In time with the upcoming release of Ubuntu 10.04 “Lucid Lynx”, there’s going to be another training by the Ubuntu Classroom . This is going to be another packaging training on the 29th of April – the day Lucid Lynx will be released – which will be available for access by anyone interested at the #ubuntu-classroom on irc.freenode.net and will touch on fixing small bugs in Ubuntu.
A step in the right direction
This is definitely another step in the right direction, not only for the upcoming Lucid Lynx release, but for Ubuntu as a whole. Activities such as this will allow not only Ubuntu developers and contributors, but users in general, to be proactive and actively participate in bug fixing and testing.
Often overlooked: Bug fixing.
One area that a lot of opensource projects lag behind on is in fixing bugs. The core developers number to a few, and ultimately gets swamped with bug reports. Without the participation of the userbase and the larger community, the open source project will be doomed. With this initiative, the Ubuntu developer community will be assured of constant flow of fresh new minds that will help mold Ubuntu into one of the best Linux distributions available.
I know of one open source project where a contributing developer had to resort to using strongly worded plea for help and call to arms in order to entice the very community that patronizes the project to help out in bug fixing. I’m just glad this did not have to happen to Ubuntu. With Launchpad and local Ubuntu LoCo Teams aided by the Ubuntu core devs, and the Debian upstream, we can all rest easy that we will enjoy an even better Ubuntu every new release.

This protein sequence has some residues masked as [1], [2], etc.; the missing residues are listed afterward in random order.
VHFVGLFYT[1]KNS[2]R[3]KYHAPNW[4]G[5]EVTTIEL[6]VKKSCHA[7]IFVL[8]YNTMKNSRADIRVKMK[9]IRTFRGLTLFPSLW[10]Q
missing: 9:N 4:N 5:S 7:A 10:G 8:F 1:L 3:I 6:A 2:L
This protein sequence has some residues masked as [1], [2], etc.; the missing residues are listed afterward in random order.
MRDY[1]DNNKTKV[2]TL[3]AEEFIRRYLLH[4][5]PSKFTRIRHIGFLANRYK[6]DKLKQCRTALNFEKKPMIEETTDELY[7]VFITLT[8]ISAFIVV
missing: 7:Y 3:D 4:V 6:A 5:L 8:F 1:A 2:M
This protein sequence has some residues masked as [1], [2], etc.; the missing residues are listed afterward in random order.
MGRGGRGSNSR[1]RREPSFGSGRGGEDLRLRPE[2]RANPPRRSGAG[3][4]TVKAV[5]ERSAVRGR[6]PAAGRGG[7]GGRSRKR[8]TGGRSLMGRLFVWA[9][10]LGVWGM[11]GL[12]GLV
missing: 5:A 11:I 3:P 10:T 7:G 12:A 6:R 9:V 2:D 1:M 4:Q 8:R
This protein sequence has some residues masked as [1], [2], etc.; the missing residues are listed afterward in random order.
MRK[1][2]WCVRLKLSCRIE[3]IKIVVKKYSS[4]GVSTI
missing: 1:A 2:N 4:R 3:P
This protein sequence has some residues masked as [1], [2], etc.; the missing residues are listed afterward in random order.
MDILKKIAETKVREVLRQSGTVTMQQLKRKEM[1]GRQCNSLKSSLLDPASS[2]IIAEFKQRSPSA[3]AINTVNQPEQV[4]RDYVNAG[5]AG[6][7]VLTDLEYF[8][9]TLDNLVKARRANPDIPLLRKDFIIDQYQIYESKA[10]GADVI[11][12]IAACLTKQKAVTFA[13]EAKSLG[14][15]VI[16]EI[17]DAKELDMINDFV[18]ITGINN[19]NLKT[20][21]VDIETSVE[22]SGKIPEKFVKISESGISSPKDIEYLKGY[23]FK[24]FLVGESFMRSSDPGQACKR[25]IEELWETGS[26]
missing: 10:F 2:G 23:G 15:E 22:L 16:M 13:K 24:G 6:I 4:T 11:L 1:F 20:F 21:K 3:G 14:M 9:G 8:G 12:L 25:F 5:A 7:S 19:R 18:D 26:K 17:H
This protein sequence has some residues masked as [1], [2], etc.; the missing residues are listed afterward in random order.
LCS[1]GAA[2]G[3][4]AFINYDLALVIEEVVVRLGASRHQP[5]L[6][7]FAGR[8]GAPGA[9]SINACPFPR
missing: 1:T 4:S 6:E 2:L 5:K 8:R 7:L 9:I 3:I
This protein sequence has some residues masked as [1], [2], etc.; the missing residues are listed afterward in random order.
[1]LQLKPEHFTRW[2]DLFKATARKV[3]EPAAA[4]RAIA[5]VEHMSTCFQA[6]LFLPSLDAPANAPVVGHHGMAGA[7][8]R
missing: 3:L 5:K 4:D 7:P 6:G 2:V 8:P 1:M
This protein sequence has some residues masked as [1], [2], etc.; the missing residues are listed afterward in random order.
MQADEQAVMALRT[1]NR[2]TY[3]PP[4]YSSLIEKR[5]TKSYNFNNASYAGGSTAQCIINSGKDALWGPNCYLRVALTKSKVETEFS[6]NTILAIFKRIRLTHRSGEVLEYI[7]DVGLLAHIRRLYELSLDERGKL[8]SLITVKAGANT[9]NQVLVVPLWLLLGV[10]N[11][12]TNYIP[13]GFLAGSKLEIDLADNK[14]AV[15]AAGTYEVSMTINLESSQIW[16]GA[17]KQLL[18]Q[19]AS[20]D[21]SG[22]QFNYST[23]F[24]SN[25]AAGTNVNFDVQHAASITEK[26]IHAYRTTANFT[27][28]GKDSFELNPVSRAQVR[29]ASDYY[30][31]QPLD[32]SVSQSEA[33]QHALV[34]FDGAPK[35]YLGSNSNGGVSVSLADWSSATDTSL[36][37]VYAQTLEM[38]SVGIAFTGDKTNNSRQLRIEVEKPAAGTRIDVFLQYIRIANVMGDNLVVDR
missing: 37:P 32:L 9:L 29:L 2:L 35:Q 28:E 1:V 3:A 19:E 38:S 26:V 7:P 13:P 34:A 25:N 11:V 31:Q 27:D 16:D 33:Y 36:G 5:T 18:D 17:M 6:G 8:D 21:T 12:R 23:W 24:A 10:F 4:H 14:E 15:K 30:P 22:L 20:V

However, there is still so much room for everyone to help out. From artwork to translation, and ultimately bug fixing, each of us can definitely help out. In my case, despite overwhelming responsibilities at my day job, I was able to take a glance at the current state of translations in my local LoCo team for translations to the Cebuano dialect and was surprised at the amount of items that have yet to be translated. So I decided to aid in the translation even for just a couple of minutes each day, just to keep the ball rolling, knowing that if I keep it up, I can make a difference.